Investigators have addressed the dose-response relationship for the use of nitroglycerin in AHF. In a recent review, Corstiaan et al, proposed the more aggressive use of nitrates and a more conservative use of inotropes in AHF patients with normal or high BP. The dose of nitrates they reported as associated with favorable effects was at least 33 μg/ minute or higher.
The above conclusions are supported by a number of smaller sized interventions. In a pilot study, Breidthardt et al., randomised 128 AHF patients to standard therapy with or without high-dose sublingual and transdermal nitrates. The median nitrate dose during the first 48 hours in the high-dose group was 82.4 mg versus 20 mg in the standard therapy group, and the primary endpoint was cardiac recovery, as quantified by B-type natriuretic peptide (BNP) levels, in the first 48 hours. Although mean BNP levels decreased in all patients, the decrease was larger in the high-dose nitrate cohort, with most of the decrease in BNP already apparent within 12 hours (decreased by an average of 29±4.9 versus 15±5.4 % in the high- and low-dose groups, respectively; P<0.0001). They concluded that adding a high-dose nitrate strategy to standard therapy accelerates cardiac recovery and was a notably safe strategy. Although this study randomised a small number of patients, its baseline characteristics, treatment and in-hospital mortality rates were similar to those reported by large registries.
Similarly, in an open label, non-randomised trial, Levy et al. studied the effect of high-dose nitroglycerin in severely hypertensive decompensated HF patients. Nitroglycerin dosing consisted of 2,000 mcg every 3 minutes, to a maximum of 20,000 mcg. They foundthigher doses were more effective at decreasing intubation (13.8 versus 26.7 %) and intensive care unit (ICU) admissions (37.9 versus 80.0 %) compared with non-high-dose nitroglycerin. In the high-dose group, a rapid and profound decrease in BP occurred, but without an associated increase in adverse events.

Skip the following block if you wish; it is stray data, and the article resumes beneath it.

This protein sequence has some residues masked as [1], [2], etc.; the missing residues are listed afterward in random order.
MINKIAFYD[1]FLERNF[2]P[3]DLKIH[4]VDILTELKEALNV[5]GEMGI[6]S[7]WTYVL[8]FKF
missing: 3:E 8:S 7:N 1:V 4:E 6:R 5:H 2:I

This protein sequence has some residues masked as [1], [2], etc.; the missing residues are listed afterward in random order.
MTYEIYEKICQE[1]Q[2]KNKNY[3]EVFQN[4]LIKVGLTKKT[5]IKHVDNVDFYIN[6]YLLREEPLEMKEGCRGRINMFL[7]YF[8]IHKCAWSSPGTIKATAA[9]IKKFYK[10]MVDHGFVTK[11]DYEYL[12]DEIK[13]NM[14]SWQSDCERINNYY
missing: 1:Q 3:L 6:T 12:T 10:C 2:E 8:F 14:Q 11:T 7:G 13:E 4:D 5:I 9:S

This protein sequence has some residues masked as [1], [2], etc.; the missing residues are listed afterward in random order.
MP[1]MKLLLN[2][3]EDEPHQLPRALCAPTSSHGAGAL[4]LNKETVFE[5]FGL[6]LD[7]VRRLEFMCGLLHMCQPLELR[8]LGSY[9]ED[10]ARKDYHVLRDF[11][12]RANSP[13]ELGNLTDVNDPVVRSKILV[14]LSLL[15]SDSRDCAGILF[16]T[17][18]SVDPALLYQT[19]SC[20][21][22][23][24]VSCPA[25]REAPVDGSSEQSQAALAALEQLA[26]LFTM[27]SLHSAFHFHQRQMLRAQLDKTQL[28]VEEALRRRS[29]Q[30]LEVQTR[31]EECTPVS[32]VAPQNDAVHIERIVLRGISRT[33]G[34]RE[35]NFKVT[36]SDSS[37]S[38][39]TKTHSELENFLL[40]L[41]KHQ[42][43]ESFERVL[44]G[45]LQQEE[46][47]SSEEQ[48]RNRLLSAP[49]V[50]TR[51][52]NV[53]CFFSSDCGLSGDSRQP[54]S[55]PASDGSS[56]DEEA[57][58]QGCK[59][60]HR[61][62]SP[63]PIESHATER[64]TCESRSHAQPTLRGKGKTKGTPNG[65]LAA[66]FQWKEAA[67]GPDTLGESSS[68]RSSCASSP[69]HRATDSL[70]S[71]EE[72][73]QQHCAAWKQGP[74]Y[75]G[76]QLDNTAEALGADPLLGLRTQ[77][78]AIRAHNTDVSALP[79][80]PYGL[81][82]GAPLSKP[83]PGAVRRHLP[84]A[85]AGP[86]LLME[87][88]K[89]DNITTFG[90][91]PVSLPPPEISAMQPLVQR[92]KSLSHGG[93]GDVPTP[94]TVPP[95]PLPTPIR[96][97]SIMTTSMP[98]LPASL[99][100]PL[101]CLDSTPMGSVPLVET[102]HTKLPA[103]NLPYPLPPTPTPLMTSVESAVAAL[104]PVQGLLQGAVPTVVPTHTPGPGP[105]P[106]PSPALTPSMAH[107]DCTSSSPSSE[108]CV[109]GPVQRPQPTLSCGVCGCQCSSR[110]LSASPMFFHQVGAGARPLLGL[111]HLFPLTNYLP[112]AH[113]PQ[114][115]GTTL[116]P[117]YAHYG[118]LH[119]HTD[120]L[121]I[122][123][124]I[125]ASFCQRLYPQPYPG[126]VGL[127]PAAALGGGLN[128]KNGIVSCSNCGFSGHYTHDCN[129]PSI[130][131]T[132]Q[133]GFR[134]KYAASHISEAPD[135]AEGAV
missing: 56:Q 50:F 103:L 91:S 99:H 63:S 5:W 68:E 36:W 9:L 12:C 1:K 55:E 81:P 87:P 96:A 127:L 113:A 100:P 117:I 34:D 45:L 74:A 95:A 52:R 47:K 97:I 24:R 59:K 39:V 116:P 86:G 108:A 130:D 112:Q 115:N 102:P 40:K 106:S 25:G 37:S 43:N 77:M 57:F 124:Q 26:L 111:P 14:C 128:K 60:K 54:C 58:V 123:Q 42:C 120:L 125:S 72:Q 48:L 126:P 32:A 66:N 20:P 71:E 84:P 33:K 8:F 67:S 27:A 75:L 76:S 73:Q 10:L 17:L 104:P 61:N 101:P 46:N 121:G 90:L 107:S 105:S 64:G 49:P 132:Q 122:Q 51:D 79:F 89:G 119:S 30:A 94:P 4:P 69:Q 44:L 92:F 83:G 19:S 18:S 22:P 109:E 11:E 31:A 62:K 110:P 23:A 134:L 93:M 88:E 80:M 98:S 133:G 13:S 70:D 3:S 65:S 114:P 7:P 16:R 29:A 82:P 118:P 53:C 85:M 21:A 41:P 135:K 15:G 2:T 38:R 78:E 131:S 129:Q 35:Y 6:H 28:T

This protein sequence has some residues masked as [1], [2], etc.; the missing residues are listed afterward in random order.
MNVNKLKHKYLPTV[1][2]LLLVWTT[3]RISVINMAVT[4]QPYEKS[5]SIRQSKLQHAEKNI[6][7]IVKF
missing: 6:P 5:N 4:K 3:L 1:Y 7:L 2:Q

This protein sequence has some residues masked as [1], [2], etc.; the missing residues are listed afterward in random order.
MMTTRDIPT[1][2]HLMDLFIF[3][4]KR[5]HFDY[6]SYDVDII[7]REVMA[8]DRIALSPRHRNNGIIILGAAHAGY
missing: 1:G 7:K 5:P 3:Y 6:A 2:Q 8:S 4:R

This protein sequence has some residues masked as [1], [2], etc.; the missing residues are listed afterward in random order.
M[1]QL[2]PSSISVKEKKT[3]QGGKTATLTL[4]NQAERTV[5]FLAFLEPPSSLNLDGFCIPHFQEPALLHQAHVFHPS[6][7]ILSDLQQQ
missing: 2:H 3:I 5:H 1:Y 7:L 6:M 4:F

Finally, an ICU study of 40 severe AHF patients showed benefit from higher-dose nitrates. Patients were randomised to receive either low-dose IV furosemide (40 mg) and high-dose IV isosorbide dinitrate (3,000 mcg) every 5 minutes, or 1 mg/hour of isosorbide dinitrite (ISDN) that was increased every 10 minutes by 1 mg/hour with and high-dose IV furosemide bolus 80 mg repeated every 15 minutes. They reported high-dose nitrate patients had fewer intubations (20 versus 80 %; P<0.0004), higher oxygenation at 1 hour (96 versus 89 %; P<0.017) and a lower rate of the combined endpoint of death, MI and endotracheal intubation (25 versus 85 %; P<0.0003).